Two of NASA's heliophysics missions can now claim planetary science on their list of scientific findings. A group of scientists used the Venus transit - a very rare event where a planet passes between Earth and the sun, appearing to us as a dark dot steadily making its way across the sun's bright face - to make measurements of how the Venusian atmosphere absorbs different kinds of light.
What looks like a shooting target is actually an image of nested rings of X-ray light centered on an erupting black hole. On June 15, NASA's Swift satellite detected the start of a new outburst from V404 Cygni, where a black hole and a sun-like star orbit each other.
Astronomers have spotted a super-sized black hole in the early universe that grew much faster than its host galaxy. The discovery runs counter to most observations about black holes In most cases, black holes and their host galaxies expand at the same rate.
Named Kelvin-Helmholtz waves in the late 1800s after their discoverers, these waves have since been discovered all over the universe: in clouds, in the atmospheres of other planets, and on the sun. Now two recently published papers highlight these shapely waves at the boundaries of near-Earth space.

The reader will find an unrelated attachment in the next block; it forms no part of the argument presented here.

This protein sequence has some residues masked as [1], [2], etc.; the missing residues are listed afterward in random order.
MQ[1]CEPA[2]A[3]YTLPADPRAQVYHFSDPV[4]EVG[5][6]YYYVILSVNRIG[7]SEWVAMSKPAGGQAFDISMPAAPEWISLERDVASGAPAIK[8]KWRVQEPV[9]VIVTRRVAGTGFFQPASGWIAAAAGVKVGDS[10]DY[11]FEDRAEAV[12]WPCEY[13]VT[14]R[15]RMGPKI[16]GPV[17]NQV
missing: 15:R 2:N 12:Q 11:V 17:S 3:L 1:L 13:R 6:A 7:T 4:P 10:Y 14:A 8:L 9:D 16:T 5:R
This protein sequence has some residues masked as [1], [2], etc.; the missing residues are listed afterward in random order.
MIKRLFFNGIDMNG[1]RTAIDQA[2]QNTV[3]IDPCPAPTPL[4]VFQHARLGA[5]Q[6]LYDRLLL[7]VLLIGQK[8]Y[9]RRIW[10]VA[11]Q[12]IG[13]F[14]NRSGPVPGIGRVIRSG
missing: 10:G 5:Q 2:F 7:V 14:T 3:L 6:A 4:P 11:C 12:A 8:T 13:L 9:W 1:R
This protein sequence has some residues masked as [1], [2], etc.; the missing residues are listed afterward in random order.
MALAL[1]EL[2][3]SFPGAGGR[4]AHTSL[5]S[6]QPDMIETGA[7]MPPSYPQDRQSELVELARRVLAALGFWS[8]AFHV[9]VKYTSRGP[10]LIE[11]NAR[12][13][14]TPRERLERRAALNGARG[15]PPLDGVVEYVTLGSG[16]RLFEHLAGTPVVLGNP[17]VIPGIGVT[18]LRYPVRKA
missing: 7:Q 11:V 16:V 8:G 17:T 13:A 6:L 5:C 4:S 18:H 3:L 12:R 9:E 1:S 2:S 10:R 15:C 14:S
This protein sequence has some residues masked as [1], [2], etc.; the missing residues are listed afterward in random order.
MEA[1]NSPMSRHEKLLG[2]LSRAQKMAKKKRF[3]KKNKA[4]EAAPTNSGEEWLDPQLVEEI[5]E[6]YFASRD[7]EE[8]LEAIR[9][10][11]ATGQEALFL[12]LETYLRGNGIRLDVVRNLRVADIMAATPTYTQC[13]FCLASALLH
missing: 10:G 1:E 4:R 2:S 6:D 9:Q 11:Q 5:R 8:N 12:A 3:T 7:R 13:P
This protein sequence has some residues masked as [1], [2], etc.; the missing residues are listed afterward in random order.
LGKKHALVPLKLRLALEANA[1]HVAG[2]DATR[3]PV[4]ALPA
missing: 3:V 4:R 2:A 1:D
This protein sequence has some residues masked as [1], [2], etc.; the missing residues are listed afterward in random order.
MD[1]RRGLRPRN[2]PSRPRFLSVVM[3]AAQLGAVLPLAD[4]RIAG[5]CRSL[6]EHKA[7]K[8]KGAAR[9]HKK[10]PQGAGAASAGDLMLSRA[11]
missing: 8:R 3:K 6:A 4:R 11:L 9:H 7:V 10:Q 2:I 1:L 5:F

Earth-like planets orbiting other stars in the Milky Way are three times more likely to have the same type of minerals as Earth than astronomers had previously thought. In fact, conditions for making the building blocks of Earth-like rocks are ubiquitous throughout the Milky Way.
Astronomers have been able to observe the dust contents of galaxies as seen just 1 billion years after the Big Bang - a time period known as redshift 5-6. These are the earliest average-sized galaxies to ever be directly observed and characterized in this way.
NASA's Swift satellite detected a rising tide of high-energy X-rays from the constellation Cygnus on June 15, just before 2:32 p.m. EDT. About 10 minutes later, the Japanese experiment on the International Space Station called the Monitor of All-sky X-ray Image (MAXI) also picked up the flare.
The universe can be a very sticky place, but just how sticky is a matter of debate. That is because for decades cosmologists have had trouble reconciling the classic notion of viscosity based on the laws of thermodynamics with Einstein's general theory of relativity. However, a team has come up with a fundamentally new mathematical formulation of the problem that appears to bridge this long-standing gap.
Type Ia supernovae are the 'standard candles' astrophysicists use to chart distance in the Universe. But are these dazzling exploding stars truly all the same? To answer this, scientists must first understand what causes stars to explode and become supernovae. Recently, a unique collaborative project provided a rare glimpse of the process.
Astronomers have found evidence that enigmatic objects in nearby galaxies - called ultra-luminous X-ray sources (ULXs) - exhibit strong outflows that are created as matter falls onto their black holes at unexpectedly high rates. The strong outflows suggest that the black holes in these ULXs must be much smaller than expected.